Making Stuff Your God

Have you ever noticed that when you start dealing with something in your own life, you start noticing that same struggle or weakness in other people?

That happened to me recently. I was on a forum and came across a thread that asked how many BluRays forum members owned but hadn’t watched yet. My answer was 6, because I had upgraded some of my Harry Potter movies, and gotten a couple other films for my birthday that I had seen before but hadn’t had time to watch yet. But the majority of other people had hundreds of movies they had bought (without seeing first), but never unwrapped or watched.

I was stunned. One word came to my mind, a word that a year ago I wouldn’t have thought of: “Wasteful.”

As some of you know, over the last year the Lord has been working on my “idol” of materialism. I’m pretty thrifty. Parting me from my money is a challenge. I don’t buy very many clothes. I’m not tempted by the latest style in shoes. I don’t spend hundreds of dollars on my appearance, my hair, my makeup, or anything else. I don’t buy designer clothes or purses or paintings. I think twice before buying things, whether they are $4 or $400 dollars. That’s why I’m delighted when someone buys me something cool, because I probably would not have bought it for myself.

But everyone has a blind spot, and mine was my DVD collection. Every time I saw a movie I liked, I bought it. I didn’t spend much on it, and bought almost nothing at full price. Many of the titles came out of the $5 bargain bins. But over time, I started having a lot of movies. So many that my top twenty or so got watched all the time, and the other 250 not that much at all. I was proud of my collection…. until I realized what it said about me. It said, “Entertainment is the most important thing in your life.”

It shouldn’t be, but it was. I was too accepting and my standards were too low. If it was cute and relatively clean, I thought I should have it. I was sacrificing quality for quantity.

One of my friends is also thrifty, like me. I asked her why once, and she said, “Because anything I do spend money on is going to be excellent. I don’t settle for less than that.”

Her movie collection has about 50 titles in it. But they are 50 titles that she loves, and watches over and over again. They are 50 quality titles that either are just all around excellent or just make her think. Sometimes, I envy that. She hasn’t bought anything that she re-watched and thought, “Ugh, what was I smoking when I liked this movie?” She hasn’t had to feel regret at purchasing any of them, since she waited a long time to do so, and got them for the cheapest possible price. There’s nothing in there that has gone unwatched for years. She hasn’t been wasteful, but I have.

And it’s a hard habit to break. I’m a completist. If I start collecting something, I find it hard to stop. It’s hard for me to only have “one of a set” even if I don’t particularly like the rest of the movies in the series.  It is something I deal with every day. But even though it is hard not to click the “sale” button, and to double-think my “one weakness,” at the end of the day I feel better for not having spent the money, and added more clutter to my life. It may not be a big deal. It’s only a few bucks here and there. God doesn’t really care about how many movies I have in my collection… so long as they are not the center of my focus, or play the role of a “god” in my life, or prevent me from spending my money on better things… like in supporting friends in their “Walk for Life” marathon, or in taking care of a tiger at the Wild Animal Sanctuary, or in sending a few bucks several times a year to the Homeless Shelter.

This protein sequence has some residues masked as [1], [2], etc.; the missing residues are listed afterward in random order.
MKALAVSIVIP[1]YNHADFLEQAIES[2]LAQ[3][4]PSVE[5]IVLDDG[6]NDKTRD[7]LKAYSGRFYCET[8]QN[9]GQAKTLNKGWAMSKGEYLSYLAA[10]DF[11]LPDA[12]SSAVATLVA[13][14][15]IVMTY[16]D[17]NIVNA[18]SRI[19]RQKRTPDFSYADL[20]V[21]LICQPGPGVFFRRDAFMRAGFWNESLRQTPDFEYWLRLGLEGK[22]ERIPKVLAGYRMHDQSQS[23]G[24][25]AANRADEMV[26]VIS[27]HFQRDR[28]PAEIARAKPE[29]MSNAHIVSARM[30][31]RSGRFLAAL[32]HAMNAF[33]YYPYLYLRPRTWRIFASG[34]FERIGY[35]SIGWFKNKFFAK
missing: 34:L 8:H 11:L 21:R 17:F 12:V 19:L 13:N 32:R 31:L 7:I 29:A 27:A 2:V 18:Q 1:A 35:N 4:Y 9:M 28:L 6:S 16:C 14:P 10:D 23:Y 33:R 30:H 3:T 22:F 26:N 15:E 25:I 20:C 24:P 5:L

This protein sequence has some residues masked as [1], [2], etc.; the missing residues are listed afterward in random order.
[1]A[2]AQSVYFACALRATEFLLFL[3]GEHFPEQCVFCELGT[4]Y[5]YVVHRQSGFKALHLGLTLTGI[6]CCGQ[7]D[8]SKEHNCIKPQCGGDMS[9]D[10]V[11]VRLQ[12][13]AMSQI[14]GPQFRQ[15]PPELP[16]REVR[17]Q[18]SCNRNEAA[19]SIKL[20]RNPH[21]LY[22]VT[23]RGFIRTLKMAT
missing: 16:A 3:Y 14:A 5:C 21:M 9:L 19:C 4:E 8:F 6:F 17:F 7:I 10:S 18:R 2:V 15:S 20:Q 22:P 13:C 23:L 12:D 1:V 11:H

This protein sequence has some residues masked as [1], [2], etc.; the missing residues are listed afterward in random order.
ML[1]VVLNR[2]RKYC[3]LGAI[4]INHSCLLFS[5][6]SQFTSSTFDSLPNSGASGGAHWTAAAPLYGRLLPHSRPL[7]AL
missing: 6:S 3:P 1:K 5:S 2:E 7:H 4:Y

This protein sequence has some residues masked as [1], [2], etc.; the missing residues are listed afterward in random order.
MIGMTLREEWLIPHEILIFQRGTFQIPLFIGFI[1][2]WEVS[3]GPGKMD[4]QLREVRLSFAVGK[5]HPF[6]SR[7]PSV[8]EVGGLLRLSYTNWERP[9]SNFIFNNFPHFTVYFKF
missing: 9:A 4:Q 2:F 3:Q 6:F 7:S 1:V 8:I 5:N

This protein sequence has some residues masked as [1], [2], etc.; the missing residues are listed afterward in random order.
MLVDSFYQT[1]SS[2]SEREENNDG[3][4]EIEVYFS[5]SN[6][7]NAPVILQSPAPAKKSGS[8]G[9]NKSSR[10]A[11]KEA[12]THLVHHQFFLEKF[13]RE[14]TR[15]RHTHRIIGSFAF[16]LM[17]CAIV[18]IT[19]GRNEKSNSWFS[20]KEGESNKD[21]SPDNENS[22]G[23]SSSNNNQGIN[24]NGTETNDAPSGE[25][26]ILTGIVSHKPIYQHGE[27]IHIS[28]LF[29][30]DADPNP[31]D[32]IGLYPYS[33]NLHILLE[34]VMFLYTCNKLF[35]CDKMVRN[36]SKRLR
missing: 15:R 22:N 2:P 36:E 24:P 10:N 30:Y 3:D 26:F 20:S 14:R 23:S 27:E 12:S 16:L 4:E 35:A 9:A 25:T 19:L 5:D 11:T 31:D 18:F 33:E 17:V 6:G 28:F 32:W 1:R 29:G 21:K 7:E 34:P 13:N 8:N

Happiness does not come from owning a lot of stuff. It comes from loving what you do own.

4 Replies to “Making Stuff Your God”

  1. I think that a lot of times in the first world we’re kind of spoiled. In a great country like ours we’re very fortunate to have many luxuries but at the same time we also do things that people in 3rd world countries wouldn’t do or would think its wasteful. There was a time where we had food that spoiled and had to throw it away so I recently have made a rule where I buy enough food for 3 days and I don’t go shopping until its all used up. It works of course it helps that I live in the city and our shopping center is about 5-10 minutes away. 🙂

    1. You’re fortunate… I live a good 45 minutes from the nearest grocery store, so that’s not an option for me. I still let food spoil sometimes, which upsets me — but it’s hard cooking for one.

  2. Great post. I don’t think God asks us to live without “fun” or “enjoyment” just so long, as you say, as we know where our priorities should be.

    It is interesting how we are able to see in others what we cannot always see in ourselves. No matter how we fight against it, we are all more materialistically minded that we’d like to think about or admit.

    1. I think it is very easy to put other things before God. Yourself. Your movie collection. Your family. Your friends. Your ambitions. What you think about most, if you are not careful, becomes your idol. You can pray for God to knock those idols down, but that’s a scary thing… because often until He does, you didn’t realize how much you leaned on those idols.

      I think once your eyes are opened to your faults, you see the same struggles in others. Someone who once struggled with overcoming pornography, for example, would know the symptomps in another person, just as someone who once struggled with credit card debt can see the hole another person is digging themselves into.

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